“True enough, this compass does not point north….it points to the thing you want most in this world.” – Captain Jack Sparrow
Captain Jack’s compass is one of the most iconic props featured in the Pirates of the Caribbean movies. In “Curse of the Black Pearl” the compass leads Jack and his crew across the Caribbean to the dreaded Isla de Muerta and to his precious ship, the Black Pearl. In “Dead Man’s Chest” Jack can’t seem to make the compass work on his own and has to con others into using it so he can find the heart of Davy Jones. And in “At World’s End” the compass is constantly changing hands from one character to another as the double-crosses and triple-crosses pile up.
While looking for a replica of the compass for my costume I have found everything from elaborate wooden replicas priced over $200, to cheap plastic toys that barely look like the original at all. Forgotten Seas Trading Co. offers a fantastic resin version of the compass that uses earth magnets to make the dial spin (hide one in your palm glove to make it point in whatever direction you desire). It’s a version I certainly wouldn’t mind having at some point since a wooden replica might be a bit fragile, and if I got up to some crazy Captain Jack high jinks I’d hate for an expensive compass to get damaged.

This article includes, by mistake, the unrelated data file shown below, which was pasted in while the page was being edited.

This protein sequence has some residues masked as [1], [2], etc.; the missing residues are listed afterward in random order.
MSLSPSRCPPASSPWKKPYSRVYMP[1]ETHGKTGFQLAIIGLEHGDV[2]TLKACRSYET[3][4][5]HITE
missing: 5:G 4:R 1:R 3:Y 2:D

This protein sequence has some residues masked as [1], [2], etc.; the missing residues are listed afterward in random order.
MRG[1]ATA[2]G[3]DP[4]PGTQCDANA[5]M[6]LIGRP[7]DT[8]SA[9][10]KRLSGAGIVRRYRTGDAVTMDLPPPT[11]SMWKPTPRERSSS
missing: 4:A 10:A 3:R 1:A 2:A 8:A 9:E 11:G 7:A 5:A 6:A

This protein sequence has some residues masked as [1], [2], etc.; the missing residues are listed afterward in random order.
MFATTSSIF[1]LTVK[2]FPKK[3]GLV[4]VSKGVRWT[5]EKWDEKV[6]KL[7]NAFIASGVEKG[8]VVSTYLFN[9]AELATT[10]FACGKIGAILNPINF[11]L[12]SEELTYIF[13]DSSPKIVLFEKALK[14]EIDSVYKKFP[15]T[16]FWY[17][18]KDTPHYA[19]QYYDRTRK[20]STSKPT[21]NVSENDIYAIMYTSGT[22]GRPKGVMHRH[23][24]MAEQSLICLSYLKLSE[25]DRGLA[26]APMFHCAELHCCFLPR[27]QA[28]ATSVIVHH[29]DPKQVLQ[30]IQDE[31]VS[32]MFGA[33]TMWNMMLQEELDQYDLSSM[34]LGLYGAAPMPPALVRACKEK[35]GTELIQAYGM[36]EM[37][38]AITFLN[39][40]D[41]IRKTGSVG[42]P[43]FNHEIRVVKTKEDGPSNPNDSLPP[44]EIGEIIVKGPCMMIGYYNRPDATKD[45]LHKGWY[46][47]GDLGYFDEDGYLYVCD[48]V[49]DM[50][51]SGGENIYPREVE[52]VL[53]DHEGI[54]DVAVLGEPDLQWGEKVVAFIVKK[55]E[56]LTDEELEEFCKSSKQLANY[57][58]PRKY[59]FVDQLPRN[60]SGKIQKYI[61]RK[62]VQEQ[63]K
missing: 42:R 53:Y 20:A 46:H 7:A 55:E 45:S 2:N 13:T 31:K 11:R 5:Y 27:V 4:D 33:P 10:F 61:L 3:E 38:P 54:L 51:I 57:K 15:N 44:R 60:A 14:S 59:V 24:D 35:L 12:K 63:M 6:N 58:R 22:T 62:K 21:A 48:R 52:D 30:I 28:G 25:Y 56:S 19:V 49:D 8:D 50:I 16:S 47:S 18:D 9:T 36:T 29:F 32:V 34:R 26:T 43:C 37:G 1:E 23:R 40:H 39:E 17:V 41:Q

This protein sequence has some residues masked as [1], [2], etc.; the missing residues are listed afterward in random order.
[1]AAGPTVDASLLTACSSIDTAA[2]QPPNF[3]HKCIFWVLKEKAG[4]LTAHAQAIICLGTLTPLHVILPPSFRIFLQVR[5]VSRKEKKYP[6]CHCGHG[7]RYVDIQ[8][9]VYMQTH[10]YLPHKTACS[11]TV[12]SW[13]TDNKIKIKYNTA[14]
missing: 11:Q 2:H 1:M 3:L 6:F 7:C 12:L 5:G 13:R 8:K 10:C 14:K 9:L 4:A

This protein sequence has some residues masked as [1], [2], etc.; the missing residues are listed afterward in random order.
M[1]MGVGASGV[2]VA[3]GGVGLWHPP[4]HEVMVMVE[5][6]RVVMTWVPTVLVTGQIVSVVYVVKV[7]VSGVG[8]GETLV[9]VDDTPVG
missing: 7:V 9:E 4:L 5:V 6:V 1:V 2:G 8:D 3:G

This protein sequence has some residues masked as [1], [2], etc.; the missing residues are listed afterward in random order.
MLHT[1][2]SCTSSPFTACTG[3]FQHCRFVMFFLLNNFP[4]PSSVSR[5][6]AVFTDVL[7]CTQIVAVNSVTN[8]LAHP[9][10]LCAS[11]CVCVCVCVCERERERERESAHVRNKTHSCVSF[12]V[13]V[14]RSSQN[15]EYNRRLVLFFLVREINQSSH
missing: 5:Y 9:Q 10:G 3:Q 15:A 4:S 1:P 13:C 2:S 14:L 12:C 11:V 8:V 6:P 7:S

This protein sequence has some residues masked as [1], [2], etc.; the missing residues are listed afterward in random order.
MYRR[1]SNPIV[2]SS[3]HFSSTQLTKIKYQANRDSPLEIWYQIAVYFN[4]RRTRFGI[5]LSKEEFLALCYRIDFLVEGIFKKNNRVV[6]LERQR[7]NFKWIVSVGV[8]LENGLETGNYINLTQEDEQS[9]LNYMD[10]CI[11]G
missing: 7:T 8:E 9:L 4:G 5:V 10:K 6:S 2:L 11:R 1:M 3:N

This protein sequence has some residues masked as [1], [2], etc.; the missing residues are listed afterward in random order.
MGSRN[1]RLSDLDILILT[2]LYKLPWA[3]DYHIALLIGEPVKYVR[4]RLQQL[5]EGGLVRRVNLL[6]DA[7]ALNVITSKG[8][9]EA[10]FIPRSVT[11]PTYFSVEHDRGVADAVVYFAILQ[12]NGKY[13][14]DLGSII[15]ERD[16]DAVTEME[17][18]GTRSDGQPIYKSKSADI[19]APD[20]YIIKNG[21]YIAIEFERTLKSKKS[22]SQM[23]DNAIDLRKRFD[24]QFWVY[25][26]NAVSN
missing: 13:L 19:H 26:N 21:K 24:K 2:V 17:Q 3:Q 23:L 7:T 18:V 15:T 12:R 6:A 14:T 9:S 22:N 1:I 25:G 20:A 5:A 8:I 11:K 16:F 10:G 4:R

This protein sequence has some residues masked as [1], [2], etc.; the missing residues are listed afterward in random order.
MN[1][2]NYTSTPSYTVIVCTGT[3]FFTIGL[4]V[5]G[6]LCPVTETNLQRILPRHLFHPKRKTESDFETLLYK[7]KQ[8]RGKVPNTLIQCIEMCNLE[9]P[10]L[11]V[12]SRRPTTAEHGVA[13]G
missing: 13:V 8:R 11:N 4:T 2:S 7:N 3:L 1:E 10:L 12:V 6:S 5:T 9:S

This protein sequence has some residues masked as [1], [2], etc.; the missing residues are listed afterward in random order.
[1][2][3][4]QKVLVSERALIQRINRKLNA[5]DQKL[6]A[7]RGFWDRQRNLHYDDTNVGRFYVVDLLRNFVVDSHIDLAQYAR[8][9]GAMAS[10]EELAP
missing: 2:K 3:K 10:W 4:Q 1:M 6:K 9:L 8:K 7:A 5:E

But probably the most common compass that a lot of Jack Sparrows out there carry is a modified version of the Disney Store compass. These have become a bit of a rarity, though, and as such are usually a bit pricey when they show up on eBay. It wasn’t my first choice (naturally I’d prefer a wooden replica or the Forgotten Seas version), but when I found one on eBay that wasn’t outrageously priced I thought, “why not?”
The compass arrived looking every bit like the children’s toy it is, packaged with a vinyl replica of Sao Feng’s map, an eye patch, a pint-sized plastic skull ring, and a plastic clip-on hoop earring. But what makes this particular compass such a favorite among Captain Jack cosplayers is that it’s a fairly accurate size and has a free spinning dial.
Of course the dial face is all wrong, as is the latch and the lack of a ring to attach a leather cord to for tying it onto your belt, but that’s why this compass is a modifying project and not a ready-to-use prop.